Historically, the GTS functioned on three levels: (a) the Main Telecommunications Network—a high-speed circuit that connected world centres with branches to regional hubs so that the regions were effectively connected to the global system; (b) Regional Meteorological Telecommunications Networks; and (c) National Meteorological Telecommunication Networks. Over the years, the plan for the GTS has progressed from the original “store-and-forward” system with its mix of automatic and manned facilities requiring an intense management effort and which was subject to outages and failures, especially at the regional level; to a system which might be described as “mixed”, with some national and regional components utilizing “two-way point-to-multi-point” two-way satellite-based systems, while others operate in the traditional mode. Some particularly difficult circuits have utilized the Internet as an option. The great strength of the WWW GTS is that it allows the telecommunication connections between Members and within and between Regions to be determined by the Members concerned as long as international exchange commitments and protocols, as set down in the WMO Technical Regulations, are met. The GTS is constantly under review within CBS and planning for upgrading the global system to take advantage of the revolutionary changes in communications technology, while ensuring every Member receives the meteorological information it requires, is a high priority.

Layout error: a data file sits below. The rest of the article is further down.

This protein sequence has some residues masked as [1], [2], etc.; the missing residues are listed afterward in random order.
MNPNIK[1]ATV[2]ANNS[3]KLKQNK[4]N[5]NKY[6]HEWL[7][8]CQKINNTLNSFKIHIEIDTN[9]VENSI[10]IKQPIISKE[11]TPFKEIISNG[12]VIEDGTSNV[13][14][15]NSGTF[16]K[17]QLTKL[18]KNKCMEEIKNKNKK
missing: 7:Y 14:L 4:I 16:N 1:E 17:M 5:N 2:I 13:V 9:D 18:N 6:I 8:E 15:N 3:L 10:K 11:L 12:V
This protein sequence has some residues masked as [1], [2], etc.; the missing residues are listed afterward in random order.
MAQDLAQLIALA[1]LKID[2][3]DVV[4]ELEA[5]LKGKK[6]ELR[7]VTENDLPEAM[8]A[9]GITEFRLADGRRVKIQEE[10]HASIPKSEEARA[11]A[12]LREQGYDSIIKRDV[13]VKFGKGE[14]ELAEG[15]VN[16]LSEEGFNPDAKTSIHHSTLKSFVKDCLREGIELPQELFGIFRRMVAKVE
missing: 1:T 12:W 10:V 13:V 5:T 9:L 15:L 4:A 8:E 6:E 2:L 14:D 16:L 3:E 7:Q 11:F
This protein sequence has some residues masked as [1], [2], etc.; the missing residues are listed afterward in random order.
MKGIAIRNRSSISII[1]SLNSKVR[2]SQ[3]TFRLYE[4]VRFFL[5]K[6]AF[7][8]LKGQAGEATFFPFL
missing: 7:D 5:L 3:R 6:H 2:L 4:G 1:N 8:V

Global Data-processing System (GDPS)